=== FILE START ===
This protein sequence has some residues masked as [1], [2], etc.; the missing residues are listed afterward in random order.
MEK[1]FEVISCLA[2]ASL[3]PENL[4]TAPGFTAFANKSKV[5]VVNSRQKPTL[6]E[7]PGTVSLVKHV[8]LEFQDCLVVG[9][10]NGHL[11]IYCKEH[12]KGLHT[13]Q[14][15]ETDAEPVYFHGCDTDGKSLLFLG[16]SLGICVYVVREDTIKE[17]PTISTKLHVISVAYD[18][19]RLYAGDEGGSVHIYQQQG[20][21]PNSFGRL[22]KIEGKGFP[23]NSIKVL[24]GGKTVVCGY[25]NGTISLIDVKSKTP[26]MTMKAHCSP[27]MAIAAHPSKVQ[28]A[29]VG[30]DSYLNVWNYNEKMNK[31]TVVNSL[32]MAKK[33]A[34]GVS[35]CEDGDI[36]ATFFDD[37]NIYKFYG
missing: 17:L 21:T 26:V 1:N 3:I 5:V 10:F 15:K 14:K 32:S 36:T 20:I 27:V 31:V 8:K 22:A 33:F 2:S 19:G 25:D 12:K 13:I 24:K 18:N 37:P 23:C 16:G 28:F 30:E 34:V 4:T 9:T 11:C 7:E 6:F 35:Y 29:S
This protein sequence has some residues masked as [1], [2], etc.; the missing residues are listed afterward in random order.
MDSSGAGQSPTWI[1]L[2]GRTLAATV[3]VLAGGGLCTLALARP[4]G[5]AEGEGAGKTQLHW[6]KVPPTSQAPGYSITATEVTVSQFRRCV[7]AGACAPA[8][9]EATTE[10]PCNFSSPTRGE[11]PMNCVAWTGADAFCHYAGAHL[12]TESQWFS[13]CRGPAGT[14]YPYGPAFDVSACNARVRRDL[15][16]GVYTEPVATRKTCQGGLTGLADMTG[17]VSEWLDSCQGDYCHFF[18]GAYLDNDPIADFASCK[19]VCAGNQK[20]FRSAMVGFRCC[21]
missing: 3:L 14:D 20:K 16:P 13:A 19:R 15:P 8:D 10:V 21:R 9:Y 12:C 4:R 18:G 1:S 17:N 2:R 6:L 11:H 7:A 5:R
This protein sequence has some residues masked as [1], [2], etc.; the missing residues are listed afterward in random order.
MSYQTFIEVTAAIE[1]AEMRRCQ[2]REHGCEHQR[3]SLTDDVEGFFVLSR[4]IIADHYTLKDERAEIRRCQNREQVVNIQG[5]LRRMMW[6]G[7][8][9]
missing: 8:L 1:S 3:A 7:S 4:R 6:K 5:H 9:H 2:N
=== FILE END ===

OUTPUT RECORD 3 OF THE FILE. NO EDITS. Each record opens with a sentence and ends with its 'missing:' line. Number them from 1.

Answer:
This protein sequence has some residues masked as [1], [2], etc.; the missing residues are listed afterward in random order.
MSYQTFIEVTAAIE[1]AEMRRCQ[2]REHGCEHQR[3]SLTDDVEGFFVLSR[4]IIADHYTLKDERAEIRRCQNREQVVNIQG[5]LRRMMW[6]G[7][8][9]
missing: 8:L 1:S 3:A 7:S 4:R 6:K 5:H 9:H 2:N